• profiles of women who don’t have some kind of public profile, which might include things like a public blog, a professional homepage with a professional bio, an academic homepage listing her publications, a Wikipedia page with her biography, may not be accepted. We don’t want to highlight someone who’d rather not have a Web presence.
  • per How Not to Do Ada Lovelace Day, profiles of women focussed on them being a supportive life-helper to a man geek will not be accepted (collaborative geeking with men of course accepted)
  • this really shouldn’t need to be said, but your post should be about the woman’s geeking, not about her appearance or personal life

Want some inspiration? Check the Geek Feminism wiki for women in science, women in computer science, women in Open Source and other women in geek culture collections.

New feature: Wednesday Geek Woman

Leigh mentioned off-blog that she wished it was Ada Lovelace Day all the time around here… why not? Let’s run a profile of a geek woman on Wednesdays! And I have to say, this seems like an ideal job for… guest posters!

Submit your profile of a geek woman in (hidden) comments here and selected ones will be posted (perhaps lightly edited) on Wednesdays. Here’s what to include:

  1. Optional: a quick one sentence bio paragraph about yourself, with any links you want. For example: Mary is a humble geek blogger and you can find her at <a href="https://geekfeminism.org/">geekfeminism.org</a&gt; (if this is missing, you will be assumed to want to be anonymous!)
  2. Compulsory: two or more parapraphs describing your geek woman, ideally including why you admire her in particular.
  3. Optional: links to her biography, her Wikipedia page, and so on.
  4. Optional: agreement that your post can be used under Creative Commons Attribution-ShareAlike 3.0 Unported (posts that have this can be used in the Geek Feminism wiki).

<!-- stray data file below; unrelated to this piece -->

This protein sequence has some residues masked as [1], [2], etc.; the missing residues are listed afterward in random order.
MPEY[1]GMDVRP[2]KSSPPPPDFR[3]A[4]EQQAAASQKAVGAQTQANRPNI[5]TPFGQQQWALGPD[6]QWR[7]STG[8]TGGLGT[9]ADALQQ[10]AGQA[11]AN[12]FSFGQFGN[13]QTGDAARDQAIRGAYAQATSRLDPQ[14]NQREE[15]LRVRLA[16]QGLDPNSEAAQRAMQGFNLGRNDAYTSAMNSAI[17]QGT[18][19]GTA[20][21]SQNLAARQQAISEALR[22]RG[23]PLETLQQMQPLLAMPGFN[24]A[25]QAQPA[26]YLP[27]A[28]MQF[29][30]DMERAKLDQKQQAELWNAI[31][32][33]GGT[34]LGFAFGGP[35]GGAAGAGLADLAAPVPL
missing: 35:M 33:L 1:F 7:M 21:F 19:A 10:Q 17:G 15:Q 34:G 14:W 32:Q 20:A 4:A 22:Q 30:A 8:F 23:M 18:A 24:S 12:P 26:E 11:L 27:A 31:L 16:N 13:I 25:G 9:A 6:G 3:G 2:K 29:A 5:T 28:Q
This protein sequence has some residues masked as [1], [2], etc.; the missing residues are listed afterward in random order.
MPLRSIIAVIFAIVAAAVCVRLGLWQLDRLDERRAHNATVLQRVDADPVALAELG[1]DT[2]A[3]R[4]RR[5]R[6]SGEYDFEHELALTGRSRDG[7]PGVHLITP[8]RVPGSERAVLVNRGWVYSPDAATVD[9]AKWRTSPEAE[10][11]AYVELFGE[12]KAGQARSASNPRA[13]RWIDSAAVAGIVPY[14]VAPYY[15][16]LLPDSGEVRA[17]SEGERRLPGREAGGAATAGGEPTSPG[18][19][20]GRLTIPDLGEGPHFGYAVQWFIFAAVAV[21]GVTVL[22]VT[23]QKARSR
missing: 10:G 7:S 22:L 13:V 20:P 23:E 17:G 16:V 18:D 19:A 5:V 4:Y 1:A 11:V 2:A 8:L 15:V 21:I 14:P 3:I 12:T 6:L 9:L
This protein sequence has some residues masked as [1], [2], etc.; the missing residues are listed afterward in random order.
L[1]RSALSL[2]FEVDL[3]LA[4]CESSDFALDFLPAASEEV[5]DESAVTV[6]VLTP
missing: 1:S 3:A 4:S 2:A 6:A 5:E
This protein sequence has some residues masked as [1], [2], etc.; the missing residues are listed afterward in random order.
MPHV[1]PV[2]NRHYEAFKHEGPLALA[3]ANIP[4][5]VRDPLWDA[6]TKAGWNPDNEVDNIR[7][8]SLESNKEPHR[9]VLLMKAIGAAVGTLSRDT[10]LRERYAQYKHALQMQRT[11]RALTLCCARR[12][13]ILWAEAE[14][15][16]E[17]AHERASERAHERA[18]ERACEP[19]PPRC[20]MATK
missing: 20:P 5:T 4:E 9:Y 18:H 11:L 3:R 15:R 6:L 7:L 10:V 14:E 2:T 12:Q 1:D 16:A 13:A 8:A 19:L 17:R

Here’s a form you could copy and paste into comments:

My bio (one sentence only, optional):

Name or pseudonym of the geek woman I am submitting:

My post about this woman (two or more paragraphs):

Links to this woman elsewhere (optional):

[Please delete this line if you don’t agree!] I agree to licence my post under Creative Commons Attribution-ShareAlike 3.0 Unported.

Note the following:

  • our definition of ‘geek’ is broad: crafters, writers, community organisers, scientists, hackers and creators all welcome
  • anyone is welcome to submit profiles, including men
  • we’d prefer living or historical women, fictional women will be occasionally accepted but won’t be the main feature
  • profiles of women who don’t have some kind of public profile, which might include things like a professional homepage with a professional bio, an academic homepage listing her publications, a Wikipedia page with her biography, may not be accepted. We don’t want to highlight someone who’d rather not have a Web presence.
  • no geek woman is too well-known for this series at this point. If more than one person submits the same woman, their profiles will be combined.
  • per How Not to Do Ada Lovelace Day, profiles of women focussed on them being a supportive life-helper to a man geek will not be accepted (collaborative geeking with men of course accepted)
  • this really shouldn’t need to be said, but your post should be about the woman’s geeking, not about her appearance or personal life